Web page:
Is It A Coaster? (part 1)

Just cuz it's got wheels, doesn't make it a roller coaster.

Editorials and Rants Geek Speak

This is the first in a series of posts that will focus on what it truly means to be considered a “roller coaster”. Over the next several posts, I’ll analyze rides like Zamperla’s Disk-O, Intamin’s Half Pipe, and a few others (such as those powered rides built in-house).

1st stop: Larson Loops. Hang on folks, it’s gonna be a bumpy (and slightly nauseating) ride.

I was recently interviewed by CNN Travel regarding the new attraction at Six Flags Great America, my hometown park.

Indeed, I felt compelled to tell the writer that ‘Mardi Gras Hangover’ is most certainly not a roller coaster. I’ve ridden several identical rides at Six Flags Over Georgia (Joker Chaos Coaster) and dozens of cycles on the Ring of Fire on the carnival circuit at traveling fairs.

I scoffed at Great America’s claim that this is their 16th roller coaster — which is doubly misleading, in that they inexplicably counted the wooden racer American Eagle twice — and went so far as to seek clarification from a woman in their PR department.

Regardless of how they want to promote it, their coaster count remains at 14. Not 15, or 16, but fourteen. This agrees with RCDB’s tally at Chicago’s Six Flags.

Most of the interview questions centered around what makes this ride unique, and I mentioned that there’s faceoff seating, in addition to inverted hang time at the loop’s peak. Other than that, it’s nothing more than a standard flat ride (and an unimaginative one at that).

I felt better knowing that another theme park expert, Arthur Levine of About.com, agrees with me wholeheartedly. Larson Loops are powered by motorized tires, not by gravity. There’s no lift hill and no launch, and the whole ride takes place in a single plane. The only motion is a repeated back-and-forth, not unlike the popular swinging “pirate” ships.

So…….is it a coaster? Share your thoughts in the comments section below, and stay tuned for part 2!

I've ridden 200+ coasters in my lifetime, including those at 8 different Six Flags parks and 7 different Cedar Fair properties. I'm a huge fan of airtime on old wooden behemoths, while dark ride shooters and drop towers are also personal favorites. The Voyage is the best coaster I've ever ridden!

7 Comments

  1. Definitely not a coaster. It doesn’t coast and is in contact with a drive chain. When El Diablo, another Larson Giant Loop, opened at my home park, it was promoted the same way. I wouldn’t be at all surprised if every ride that involves a vehicle of this type moving on a track gets promoted as a coaster.

    Reply
  2. Well to quote Scotty, “Aye, and if my grandmother had wheels, she’d be a wagon er coaster.”

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  3. I don’t think you’re going to get a lot of argument on this one, Eric. Larson Loops ain’t coasters.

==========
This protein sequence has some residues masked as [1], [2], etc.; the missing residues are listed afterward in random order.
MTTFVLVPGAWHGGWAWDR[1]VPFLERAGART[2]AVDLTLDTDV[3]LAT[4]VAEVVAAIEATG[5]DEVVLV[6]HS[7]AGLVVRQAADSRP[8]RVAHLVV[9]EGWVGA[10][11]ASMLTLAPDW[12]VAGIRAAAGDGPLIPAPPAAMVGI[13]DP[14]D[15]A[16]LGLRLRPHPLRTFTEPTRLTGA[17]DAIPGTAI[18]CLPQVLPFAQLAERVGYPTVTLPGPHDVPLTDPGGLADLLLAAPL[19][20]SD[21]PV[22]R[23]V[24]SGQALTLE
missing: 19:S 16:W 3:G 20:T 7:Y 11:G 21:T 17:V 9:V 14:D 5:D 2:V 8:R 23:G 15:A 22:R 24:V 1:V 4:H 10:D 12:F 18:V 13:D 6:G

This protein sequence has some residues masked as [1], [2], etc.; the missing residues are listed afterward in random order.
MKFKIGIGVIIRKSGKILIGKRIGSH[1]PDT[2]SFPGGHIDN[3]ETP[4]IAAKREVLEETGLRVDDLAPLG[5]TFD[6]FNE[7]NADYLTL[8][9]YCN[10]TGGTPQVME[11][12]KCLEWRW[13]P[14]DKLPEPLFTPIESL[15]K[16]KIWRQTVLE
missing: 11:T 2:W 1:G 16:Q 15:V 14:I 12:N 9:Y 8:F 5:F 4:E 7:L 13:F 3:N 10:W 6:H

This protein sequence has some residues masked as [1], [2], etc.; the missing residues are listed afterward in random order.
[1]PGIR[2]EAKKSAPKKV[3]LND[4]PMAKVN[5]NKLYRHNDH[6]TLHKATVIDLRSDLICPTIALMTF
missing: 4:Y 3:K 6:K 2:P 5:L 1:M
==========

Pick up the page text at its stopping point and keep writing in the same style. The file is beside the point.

If El Diablo is any indication, they’ll describe it as a coaster in their marketing when it’s brand new, especially if it’s the only new ride that year. It’ll stay described as a coaster on the web site. But when you see a photo or video montage of all the coasters at the park, it won’t be there.

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  4. Agreed. Not a roller coaster. To perhaps offer another side to the issue, here are my thoughts.

    Marketing puffery and hype are nothing new in the amusement industry. Even a mis-categorization doesn’t really surprise me especially when the general pubic won’t know the difference. I’m not saying I’d do it if I was running a park, but many parks use any distinction they can to promote their rides.

    As far as counting American Eagle twice, I’d be interested in hearing everyone’s thoughts on that. I don’t see an issue with that given that when enthusiast calculate coaster count, we generally count each side. Technically a ride like that is composed of two individual roller coasters.

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    • I agree most racers should count as two. I’m curious how would you count the mobious type like Racer at Kennywood?

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      • Good question Dru. I had that question in my head as I wrote that comment. I would think that they’d count as 1 roller coaster, because it’s only 1 track. But I guess I’d follow what the Coaster Count sites do. Anyone know off-hand?

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        • Coaster count lists them separately. Under lift hills left and right. I think it’s correct to list them separately. I missed out on the left side on my trip to Kennywood so what would I have had on my list… a half of a credit that would be silly.
          Joel I am so glad you managed to keep this site going! Thanks very much as always.

          Reply

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